In 1980, legendary casting director Michael Shurtleff published Audition, which is widely considered the ultimate book on how to get yourself a role in a movie or play. Buried just past the hundred page mark is the sharpest chapter ever written about acting, but I submit that it’s equally valuable to all entertainment.
“Consistency is the death of good acting.”
That’s it. That’s the whole chapter. One line. Eleven syllables. And what magnificent syllables they are. But swap out “acting” for “writing,” “plot,” “gaming,” or whatever you please in the world of entertainment, and it still applies. It always applies. Particularly in the gaming world, the longer the line of any given series, the more suffocating consistency becomes. Put more simply, consistency is the death of fun.
We’ve all invested at one time or another in at least one AAA IP that churns out predictable entries, relying on proven patterns rather than innovation. We’ve felt that quality go cold and stiff, watched high water marks do dry. We’ve played those games, but did we really enjoy them? Madden, Resident Evil, Call of Duty—whatever your brand, you’ve almost certainly noticed a factory-line feel to a beloved franchise at some point.
Occasionally, developers felt enough financial sting or creative pangs to find ways to break things up. Sometimes this variety came in terms of tone, others found success in altered perspective, some got downright wacky. Often the answer had something to do with zombies.
In one fantastic example, the Assassin’s Creed series took a brave step away from consistency by switching perspective in a way that showed the evil lurking in the hearts of the self-righteous and the dangers of hating any “side.”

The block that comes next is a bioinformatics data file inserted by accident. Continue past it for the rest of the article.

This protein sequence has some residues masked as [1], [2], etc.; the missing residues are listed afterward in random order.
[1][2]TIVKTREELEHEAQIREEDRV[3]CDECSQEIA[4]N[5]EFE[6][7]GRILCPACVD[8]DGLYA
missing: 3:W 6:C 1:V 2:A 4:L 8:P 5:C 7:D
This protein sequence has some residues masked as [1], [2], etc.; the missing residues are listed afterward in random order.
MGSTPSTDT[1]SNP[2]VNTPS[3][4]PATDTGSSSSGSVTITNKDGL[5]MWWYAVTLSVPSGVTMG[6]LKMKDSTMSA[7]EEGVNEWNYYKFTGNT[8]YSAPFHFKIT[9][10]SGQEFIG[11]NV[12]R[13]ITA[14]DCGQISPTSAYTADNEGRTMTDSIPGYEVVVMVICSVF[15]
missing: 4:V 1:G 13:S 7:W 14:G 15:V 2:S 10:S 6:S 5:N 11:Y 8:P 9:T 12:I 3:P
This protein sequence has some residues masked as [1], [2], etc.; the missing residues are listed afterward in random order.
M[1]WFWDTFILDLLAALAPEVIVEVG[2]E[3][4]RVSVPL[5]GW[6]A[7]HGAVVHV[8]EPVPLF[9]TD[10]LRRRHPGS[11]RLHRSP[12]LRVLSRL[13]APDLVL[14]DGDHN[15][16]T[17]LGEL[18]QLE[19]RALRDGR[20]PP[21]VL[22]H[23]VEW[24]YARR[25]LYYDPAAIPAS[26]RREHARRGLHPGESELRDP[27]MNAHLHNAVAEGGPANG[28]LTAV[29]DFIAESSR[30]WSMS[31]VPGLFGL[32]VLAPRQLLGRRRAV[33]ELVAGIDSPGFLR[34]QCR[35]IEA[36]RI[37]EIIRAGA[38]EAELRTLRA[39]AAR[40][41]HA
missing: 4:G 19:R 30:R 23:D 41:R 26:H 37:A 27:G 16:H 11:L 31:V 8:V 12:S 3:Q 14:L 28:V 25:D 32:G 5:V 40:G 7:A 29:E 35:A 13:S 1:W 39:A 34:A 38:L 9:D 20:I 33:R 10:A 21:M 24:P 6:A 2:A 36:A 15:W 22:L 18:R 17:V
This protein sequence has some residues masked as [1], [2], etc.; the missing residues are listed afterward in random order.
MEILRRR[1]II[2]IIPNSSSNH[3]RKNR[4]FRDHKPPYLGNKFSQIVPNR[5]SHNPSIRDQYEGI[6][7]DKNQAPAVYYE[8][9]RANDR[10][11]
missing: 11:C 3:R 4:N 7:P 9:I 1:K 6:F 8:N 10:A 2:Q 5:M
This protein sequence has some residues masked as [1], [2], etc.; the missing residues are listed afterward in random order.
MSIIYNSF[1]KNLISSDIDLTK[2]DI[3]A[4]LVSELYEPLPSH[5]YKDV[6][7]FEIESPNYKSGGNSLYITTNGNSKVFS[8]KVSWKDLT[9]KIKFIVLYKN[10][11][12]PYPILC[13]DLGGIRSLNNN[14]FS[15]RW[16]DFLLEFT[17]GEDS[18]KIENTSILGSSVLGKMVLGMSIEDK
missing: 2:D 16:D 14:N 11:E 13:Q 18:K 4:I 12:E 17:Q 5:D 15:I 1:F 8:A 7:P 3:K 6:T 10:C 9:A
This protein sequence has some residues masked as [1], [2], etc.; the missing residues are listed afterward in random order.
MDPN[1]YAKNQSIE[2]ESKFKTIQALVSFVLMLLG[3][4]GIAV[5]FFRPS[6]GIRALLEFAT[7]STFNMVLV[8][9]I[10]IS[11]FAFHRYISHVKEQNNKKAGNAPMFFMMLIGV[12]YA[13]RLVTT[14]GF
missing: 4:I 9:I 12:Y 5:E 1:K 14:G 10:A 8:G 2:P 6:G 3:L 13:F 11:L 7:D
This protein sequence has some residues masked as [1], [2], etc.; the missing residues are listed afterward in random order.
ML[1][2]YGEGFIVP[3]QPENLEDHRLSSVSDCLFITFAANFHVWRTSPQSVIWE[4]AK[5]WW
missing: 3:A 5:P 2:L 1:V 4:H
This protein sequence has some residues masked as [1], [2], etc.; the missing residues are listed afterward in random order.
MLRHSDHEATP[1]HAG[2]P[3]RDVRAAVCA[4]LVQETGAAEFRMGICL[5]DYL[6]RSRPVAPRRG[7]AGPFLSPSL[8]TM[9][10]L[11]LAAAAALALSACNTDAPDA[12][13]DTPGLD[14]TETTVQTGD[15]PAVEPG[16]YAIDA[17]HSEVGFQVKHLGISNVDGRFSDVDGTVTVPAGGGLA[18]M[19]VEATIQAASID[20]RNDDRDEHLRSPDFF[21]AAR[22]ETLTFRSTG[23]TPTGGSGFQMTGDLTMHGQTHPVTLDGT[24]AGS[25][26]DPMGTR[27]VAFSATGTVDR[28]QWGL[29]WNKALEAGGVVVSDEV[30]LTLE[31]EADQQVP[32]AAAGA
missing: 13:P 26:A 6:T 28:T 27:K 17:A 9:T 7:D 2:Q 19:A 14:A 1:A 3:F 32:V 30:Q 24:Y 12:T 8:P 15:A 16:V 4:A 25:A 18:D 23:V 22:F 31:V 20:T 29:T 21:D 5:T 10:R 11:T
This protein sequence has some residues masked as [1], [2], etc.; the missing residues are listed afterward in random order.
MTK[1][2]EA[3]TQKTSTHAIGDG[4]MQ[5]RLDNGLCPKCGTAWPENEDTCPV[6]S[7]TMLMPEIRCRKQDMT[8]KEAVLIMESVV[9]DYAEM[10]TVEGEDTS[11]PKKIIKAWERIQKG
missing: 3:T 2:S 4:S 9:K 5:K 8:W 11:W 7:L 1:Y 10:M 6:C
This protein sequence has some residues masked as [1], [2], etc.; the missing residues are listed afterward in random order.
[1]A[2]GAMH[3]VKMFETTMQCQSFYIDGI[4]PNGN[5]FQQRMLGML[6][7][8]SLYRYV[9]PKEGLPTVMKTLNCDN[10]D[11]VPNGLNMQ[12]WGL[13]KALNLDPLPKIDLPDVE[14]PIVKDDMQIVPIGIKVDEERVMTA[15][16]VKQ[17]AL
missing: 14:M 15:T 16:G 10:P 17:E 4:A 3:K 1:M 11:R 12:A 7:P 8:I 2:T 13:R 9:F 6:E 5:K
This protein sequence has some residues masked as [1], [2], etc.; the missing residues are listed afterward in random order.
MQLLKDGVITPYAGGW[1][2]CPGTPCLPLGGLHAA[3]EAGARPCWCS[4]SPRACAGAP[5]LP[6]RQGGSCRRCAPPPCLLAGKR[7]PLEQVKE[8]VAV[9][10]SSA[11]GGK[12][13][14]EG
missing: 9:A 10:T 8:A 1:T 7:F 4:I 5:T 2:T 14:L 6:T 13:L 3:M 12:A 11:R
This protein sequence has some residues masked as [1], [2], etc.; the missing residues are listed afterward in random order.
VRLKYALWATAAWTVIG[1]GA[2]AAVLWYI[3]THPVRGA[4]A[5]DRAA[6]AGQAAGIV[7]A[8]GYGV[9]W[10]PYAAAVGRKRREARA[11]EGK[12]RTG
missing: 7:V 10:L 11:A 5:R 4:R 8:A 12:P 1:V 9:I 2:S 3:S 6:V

And they did it in the most criminally underrated of the Assassin’s Creed titles: 2014’s Assassin’s Creed Rogue.
With the Xbox One a year into its life cycle and the PlayStation 4 not far behind, an unusual plan unfolded at Ubisoft. Obviously, the financial bottom line demanded that they continue their vaunted Assassin’s Creed series, and yet their clockwork release strategy was facing a crossroads: a sizable number of Assassin’s Creed gamers were lingering on the soon-to-be-defunct Xbox 360, but tons of potential revenue plainly existed in the burgeoning next-gen field. Should the company, the dilemma went, aim to end the AC 360 and PS3 era with a brave flourish, or should focus shift to the future and the still relatively-new but technologically superior latest-wave of machines? And in the most American of decisions, the execs opted to gobble up both pies: pushing studios under their umbrella to develop two games in the same franchise for simultaneous release on two separate systems. Literally: the release date for two separate stand-alone entries was exactly. The. Same.
Assassin’s Creed Unity was developed exclusively for the PS4 and Xbox One. You may have heard of it. It featured forward progression in the over-arching Assassin’s Creed plot, incredibly high-numbers of on-screen assets at one time, a gorgeous revolutionary-France setting, and rather flat, forgettable characters whose faces occasionally rendered as inside-out, Cronenbergian horrors.